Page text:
'Text-days' are for delving into the words and theory of Advaita Vedanta.
On Wings and Wheels is the publication we are delving into currently. It takes the form of a series of Q&As from devotees to HH Pujya Gurudev Swami Chinmayananda. There are many sections and subsections to this book - not all will be given, but it is hoped that the general thought-flow will not be broken for those omissions.
We read last week that Gurudev considered that we could judge the value of an action (good or bad) by the effect it left in our conscience. This prompts a series of enquiries into the psychological reaction within us.
Q - what brings about this reaction?
A - the past experience. It is called wisdom
Q- What about the first experience; with what wisdom does a man judge his action?
A - The first experience is judged by instinct only. There is only the impulse of the moment in that first experience - remember that Man is no more than an animal in this biological form. After that first experience, he trains himself to become more adept as a member of community and a cultured society. Morality is not one law everywhere. There are some fundamentals, though, which are common to all.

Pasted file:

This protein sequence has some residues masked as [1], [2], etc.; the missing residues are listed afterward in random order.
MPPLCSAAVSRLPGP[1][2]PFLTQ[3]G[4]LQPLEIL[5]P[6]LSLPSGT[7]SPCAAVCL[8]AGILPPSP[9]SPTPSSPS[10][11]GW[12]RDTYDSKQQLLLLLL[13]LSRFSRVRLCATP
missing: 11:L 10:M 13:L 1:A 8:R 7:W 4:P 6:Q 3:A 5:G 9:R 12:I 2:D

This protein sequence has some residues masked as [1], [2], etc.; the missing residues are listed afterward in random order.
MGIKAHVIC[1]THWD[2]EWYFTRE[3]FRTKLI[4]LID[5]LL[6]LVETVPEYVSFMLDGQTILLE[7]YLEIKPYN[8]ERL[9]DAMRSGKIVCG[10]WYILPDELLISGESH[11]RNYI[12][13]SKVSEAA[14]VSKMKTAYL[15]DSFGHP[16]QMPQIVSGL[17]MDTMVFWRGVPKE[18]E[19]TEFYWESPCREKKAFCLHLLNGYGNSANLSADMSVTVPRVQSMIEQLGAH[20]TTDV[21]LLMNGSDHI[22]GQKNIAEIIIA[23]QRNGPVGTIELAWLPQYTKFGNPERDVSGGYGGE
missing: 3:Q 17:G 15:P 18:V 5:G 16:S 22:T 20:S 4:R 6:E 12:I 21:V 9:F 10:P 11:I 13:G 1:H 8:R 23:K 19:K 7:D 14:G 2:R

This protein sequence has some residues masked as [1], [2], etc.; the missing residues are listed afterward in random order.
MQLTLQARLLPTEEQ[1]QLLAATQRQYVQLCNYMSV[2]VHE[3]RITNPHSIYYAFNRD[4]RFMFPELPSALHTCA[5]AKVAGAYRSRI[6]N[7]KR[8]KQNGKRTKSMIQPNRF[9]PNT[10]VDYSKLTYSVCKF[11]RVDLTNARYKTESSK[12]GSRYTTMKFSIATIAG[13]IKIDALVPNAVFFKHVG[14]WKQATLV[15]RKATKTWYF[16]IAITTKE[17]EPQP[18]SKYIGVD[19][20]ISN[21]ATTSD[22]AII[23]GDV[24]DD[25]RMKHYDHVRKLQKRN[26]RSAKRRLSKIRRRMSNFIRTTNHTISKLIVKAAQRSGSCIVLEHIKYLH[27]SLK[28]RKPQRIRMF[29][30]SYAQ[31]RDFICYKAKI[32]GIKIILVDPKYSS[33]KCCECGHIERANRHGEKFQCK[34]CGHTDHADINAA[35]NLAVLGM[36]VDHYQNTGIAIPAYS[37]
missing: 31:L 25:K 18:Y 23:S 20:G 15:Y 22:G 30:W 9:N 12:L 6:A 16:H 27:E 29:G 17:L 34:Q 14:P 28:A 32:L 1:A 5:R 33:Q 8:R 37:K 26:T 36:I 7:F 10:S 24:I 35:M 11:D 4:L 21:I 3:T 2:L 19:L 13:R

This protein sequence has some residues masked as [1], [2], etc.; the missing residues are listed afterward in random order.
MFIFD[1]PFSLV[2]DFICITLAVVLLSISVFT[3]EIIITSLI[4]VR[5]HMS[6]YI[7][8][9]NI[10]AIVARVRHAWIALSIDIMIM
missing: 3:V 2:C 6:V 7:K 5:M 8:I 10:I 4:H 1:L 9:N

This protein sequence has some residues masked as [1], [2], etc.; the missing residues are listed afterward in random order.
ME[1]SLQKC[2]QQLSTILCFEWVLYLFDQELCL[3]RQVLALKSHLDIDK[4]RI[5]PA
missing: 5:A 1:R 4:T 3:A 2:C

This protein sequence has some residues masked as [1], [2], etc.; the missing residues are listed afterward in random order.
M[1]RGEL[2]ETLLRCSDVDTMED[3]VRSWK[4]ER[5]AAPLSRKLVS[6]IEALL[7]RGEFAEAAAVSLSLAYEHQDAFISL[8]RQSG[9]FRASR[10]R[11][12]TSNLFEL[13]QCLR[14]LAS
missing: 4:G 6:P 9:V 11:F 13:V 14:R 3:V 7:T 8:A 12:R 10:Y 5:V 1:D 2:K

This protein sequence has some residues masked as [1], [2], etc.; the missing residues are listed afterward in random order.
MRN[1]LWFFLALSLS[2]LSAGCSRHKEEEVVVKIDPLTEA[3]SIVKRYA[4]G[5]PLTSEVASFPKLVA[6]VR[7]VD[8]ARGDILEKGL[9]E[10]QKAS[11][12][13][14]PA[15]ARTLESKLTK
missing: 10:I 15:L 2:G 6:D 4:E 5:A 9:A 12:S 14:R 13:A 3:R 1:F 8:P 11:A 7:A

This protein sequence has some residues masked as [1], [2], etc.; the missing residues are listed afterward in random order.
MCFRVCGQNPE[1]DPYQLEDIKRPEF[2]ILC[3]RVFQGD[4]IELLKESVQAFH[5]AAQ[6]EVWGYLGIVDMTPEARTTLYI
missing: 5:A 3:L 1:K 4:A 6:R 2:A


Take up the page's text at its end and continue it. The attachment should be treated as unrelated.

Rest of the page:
Q - Morality become a trial and error thing then? To know morality one must be able to asses before an action is taken...
A - No. Each one will have to learn it for himself through experience and learning means remembering and applying knowledge in the next event.
Q - But there are endless 'first experiences' in life… does it mean every time one faces such, we cannot know if there is a mistake in our approach until after the event?
A - No - by the time of several events, albeit they are different, there is also a 'sixth sense' growing; an understanding of how each one historically has reacted to any type of new situation and therefore an assessment and reasonable judgement can be made from previous experience without it being directly related to the current event.
Q - One cannot say outright that an act is good or bad? What matters is how I react to it through my own experience?
A - Correct! In the final analysis though, there are morally some instructions given because all of us are not on the same level of evolution. Guidelines are set by the external society in order to ensure a balance.
Q - Are certain standards put forth by religion, other by society and also by the individual?
A - No. They are all common.
The conversation continues for quite some more but leads to a final question in this section which brings up the concept of motive behind action. The next section of Q&A will explore this. To obtain the full picture and essence of the discussions, do consider attempting to purchase the text from the link above; it is currently only available from India.